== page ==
Today’s backup is different from the backup of the past

Our way of backing up and restoring is different today than, say, 15 years ago. Back then we lived in the era of preserving on tapes, and to be fair, that seems like a long time ago now. How did we do it then and why is it better with the current way?

Backup back then was mainly to recover a lost or corrupted file once in a while, at most once an entire server. These days, it’s not just one or a few files, but an entire IT environment. Nevertheless, many IT managers still feel that they need to keep many copies of a backup, as far back as six months or even two years. This allows them to go way back in time to find data that is not infected with malware, for example. But this is a thought that dates back to the tape era.

Expensive joke

Indeed, this way of working and thinking can be done with tape: tape is affordable and lends itself well to this method of storage. If you were to use this storage one-to-one in modern storage technologies, it becomes an expensive joke. Whether on hard drives, in the cloud or on Silent Bricks. But the reverse is also true: you can do much more with modern storage methods. Yet many customers still think they need a lot of Silent Bricks for their backup: the same number as what they used to use in tapes before.

Keeping old data

Now suppose you face a hacker attack. Normally a firewall is an adequate means of keeping the hacker out, but it happens often enough that such a hacker does get in. The hacker infects anything he can get into with malware, a virus or ransomware. Over time, such a virus also gets into your backups. The moment your data is encrypted and you have nowhere to go, you still have an old backup that is not infected. The point is: this backup contains old data and is six months old (or even older). Factually rather worthless, because you lose the work of the last six months in the same way. You can hardly call it a solution.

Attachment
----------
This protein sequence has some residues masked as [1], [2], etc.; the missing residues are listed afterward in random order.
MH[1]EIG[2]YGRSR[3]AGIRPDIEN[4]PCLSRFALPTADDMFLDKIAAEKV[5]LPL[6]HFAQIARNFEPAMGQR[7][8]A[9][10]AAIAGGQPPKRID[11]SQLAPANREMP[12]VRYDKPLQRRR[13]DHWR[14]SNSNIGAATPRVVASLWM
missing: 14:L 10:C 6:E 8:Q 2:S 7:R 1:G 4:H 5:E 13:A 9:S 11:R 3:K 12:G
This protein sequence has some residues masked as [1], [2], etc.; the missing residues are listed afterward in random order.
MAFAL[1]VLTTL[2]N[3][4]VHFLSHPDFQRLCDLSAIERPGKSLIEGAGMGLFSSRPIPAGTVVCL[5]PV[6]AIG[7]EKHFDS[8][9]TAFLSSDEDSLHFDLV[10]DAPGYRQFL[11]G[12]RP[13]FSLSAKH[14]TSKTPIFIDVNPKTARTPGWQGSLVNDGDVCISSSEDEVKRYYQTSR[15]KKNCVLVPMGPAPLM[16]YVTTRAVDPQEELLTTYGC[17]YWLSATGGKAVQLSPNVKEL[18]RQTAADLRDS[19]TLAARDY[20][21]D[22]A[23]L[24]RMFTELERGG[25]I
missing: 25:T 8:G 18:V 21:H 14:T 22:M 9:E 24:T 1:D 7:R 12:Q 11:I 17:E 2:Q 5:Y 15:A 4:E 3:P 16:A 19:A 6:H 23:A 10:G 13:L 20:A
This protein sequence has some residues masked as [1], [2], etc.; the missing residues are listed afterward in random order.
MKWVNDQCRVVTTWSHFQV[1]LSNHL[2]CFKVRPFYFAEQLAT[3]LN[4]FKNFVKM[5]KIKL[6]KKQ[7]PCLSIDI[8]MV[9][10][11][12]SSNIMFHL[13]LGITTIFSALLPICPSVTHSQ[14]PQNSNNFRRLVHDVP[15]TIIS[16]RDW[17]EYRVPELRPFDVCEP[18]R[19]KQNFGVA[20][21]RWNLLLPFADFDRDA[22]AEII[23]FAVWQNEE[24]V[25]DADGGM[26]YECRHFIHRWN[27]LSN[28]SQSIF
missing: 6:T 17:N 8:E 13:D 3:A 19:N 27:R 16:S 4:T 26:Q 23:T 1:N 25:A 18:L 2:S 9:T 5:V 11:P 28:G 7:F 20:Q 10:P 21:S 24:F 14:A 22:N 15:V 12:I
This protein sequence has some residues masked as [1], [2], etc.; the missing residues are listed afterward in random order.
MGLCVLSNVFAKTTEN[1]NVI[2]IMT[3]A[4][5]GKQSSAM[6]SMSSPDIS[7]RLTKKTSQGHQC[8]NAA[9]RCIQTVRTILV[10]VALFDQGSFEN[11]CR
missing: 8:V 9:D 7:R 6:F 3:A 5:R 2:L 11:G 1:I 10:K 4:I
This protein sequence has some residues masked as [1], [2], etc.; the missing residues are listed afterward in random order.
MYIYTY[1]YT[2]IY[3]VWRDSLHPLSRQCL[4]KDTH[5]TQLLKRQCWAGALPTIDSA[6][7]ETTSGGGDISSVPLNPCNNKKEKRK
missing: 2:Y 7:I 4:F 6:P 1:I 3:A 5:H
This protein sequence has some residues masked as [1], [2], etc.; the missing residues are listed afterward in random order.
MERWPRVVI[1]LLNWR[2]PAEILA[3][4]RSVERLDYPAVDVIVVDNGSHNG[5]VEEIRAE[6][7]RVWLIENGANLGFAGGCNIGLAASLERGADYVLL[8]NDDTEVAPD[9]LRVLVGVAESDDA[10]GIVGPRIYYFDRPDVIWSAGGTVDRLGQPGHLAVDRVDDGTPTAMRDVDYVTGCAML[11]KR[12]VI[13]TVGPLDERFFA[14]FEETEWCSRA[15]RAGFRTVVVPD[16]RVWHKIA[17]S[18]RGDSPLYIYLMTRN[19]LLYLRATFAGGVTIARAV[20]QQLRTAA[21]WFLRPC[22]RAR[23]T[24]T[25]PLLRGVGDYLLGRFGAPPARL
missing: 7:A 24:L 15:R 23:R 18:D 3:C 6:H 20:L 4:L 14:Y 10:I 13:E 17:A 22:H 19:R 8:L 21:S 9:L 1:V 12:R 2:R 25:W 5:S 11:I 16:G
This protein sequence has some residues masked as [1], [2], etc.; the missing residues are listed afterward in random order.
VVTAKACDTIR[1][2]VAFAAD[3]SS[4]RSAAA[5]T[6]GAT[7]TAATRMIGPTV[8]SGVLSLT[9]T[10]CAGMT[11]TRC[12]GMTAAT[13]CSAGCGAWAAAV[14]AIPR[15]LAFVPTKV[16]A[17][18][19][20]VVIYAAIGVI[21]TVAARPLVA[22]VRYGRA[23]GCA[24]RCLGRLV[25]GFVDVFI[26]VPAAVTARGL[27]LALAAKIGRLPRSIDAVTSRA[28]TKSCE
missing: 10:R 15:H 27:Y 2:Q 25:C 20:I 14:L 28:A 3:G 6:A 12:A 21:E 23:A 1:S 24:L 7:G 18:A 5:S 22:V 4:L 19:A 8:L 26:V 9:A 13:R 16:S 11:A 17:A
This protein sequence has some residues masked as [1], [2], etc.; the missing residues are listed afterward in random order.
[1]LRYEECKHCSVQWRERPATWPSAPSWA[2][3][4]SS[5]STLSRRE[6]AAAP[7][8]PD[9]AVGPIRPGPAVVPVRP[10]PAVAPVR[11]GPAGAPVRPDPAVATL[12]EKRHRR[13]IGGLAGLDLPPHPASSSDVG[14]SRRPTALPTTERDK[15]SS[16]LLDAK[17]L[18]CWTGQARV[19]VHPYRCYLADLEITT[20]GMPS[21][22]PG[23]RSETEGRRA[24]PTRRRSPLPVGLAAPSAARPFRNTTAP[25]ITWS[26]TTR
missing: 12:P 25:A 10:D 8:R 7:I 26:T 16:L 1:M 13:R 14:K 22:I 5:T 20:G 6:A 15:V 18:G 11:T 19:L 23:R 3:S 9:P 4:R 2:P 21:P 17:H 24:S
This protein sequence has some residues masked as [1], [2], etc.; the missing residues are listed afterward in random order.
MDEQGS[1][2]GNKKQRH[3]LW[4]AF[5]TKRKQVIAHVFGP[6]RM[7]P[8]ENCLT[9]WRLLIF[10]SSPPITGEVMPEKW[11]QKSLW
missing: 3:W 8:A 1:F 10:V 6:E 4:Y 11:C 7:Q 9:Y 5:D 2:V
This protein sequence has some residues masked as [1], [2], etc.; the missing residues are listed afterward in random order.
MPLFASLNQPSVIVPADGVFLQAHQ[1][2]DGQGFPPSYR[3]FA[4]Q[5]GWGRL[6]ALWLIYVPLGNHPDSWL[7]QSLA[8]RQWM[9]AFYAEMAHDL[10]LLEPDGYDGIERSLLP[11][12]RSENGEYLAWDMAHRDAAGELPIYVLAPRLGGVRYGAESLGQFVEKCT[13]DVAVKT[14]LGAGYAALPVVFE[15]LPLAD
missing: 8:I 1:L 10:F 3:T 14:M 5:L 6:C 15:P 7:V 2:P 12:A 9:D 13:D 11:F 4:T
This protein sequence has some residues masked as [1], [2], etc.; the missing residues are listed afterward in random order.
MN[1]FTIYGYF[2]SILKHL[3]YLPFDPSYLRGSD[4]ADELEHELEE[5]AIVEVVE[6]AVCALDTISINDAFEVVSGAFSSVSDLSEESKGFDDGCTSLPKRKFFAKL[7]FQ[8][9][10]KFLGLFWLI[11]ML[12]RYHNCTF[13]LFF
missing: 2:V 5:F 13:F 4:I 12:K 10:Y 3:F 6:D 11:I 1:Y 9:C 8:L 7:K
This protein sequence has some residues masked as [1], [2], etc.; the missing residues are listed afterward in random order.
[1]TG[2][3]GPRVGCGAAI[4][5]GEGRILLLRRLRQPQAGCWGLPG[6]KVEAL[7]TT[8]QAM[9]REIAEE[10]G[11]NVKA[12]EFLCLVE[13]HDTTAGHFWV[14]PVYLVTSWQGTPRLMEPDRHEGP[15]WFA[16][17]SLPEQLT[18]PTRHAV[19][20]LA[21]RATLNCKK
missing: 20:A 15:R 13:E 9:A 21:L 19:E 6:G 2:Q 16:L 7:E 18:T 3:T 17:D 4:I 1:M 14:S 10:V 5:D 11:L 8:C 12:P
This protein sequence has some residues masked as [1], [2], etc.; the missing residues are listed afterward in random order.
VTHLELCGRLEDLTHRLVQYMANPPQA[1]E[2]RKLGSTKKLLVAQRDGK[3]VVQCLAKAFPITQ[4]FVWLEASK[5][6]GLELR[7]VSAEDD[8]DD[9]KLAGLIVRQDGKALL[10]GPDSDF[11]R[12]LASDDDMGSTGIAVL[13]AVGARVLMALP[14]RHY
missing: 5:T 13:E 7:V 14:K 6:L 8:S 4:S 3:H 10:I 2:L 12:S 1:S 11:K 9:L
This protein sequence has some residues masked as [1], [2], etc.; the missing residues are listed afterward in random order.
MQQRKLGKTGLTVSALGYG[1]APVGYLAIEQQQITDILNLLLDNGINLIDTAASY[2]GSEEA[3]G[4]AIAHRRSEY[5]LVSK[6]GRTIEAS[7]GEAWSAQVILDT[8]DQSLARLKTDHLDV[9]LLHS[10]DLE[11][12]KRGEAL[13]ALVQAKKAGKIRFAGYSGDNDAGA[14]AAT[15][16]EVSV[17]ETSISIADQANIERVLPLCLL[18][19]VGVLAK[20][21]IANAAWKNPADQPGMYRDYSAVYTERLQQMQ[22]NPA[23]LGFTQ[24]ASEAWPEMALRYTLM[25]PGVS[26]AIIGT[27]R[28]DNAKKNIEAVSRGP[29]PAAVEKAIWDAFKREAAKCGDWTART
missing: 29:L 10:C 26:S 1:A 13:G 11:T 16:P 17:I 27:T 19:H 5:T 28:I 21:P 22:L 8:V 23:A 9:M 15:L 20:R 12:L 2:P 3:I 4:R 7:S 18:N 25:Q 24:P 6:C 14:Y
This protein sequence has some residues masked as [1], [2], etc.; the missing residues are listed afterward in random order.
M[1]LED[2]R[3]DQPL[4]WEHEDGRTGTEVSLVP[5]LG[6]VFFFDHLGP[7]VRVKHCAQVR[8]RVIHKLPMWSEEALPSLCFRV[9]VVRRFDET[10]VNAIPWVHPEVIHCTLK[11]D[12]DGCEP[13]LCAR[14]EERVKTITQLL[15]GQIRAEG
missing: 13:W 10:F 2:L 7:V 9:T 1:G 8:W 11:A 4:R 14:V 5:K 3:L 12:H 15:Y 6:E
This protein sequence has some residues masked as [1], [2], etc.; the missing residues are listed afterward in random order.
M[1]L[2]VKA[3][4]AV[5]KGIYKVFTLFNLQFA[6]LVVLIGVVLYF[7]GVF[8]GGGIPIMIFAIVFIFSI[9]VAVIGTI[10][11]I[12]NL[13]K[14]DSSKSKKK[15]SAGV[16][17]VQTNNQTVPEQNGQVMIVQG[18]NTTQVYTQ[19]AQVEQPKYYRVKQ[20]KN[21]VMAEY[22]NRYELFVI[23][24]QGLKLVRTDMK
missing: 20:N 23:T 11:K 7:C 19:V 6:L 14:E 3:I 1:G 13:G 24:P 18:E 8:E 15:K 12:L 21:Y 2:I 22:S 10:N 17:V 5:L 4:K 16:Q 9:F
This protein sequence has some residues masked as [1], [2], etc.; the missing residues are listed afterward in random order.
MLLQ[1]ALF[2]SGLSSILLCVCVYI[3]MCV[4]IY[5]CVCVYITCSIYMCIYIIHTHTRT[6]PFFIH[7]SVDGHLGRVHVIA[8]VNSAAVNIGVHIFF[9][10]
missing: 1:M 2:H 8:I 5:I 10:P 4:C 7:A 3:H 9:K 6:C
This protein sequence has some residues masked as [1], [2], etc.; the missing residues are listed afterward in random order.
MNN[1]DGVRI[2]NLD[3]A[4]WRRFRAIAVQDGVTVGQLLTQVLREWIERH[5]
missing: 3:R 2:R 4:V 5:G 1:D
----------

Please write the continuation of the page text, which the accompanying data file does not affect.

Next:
How’s that for modern backup?

If we compare the old and new way of backing up, we see that the old backup software copies the files to a tape, and the same the next day. You need the media to recover your data. Today’s backup software works differently: you can set it up. For example, you can specify that you want to go back 90 or 180 days in your backup and backup environment. Then the software ensures that each backup has retention, which is in your entire backup written away on the storage and has the consequence that you don’t need a whole set of backups to still be complete. Even with malware in your backup, you can still access the data on the backup, provided you still have a readable backup, such as on an air-gapped Silent Brick. Then you can extract information from the backup and use antivirus software to defuse the malware. There are then three levels of data protection: first, the security software, second, the backup software that makes sure how long you can go back with your backup (a software retention setting) and third, the air-gap, which makes sure you still have your backup with retention in an approachable version. These three points make the essential difference in the old and modern ways of backup.

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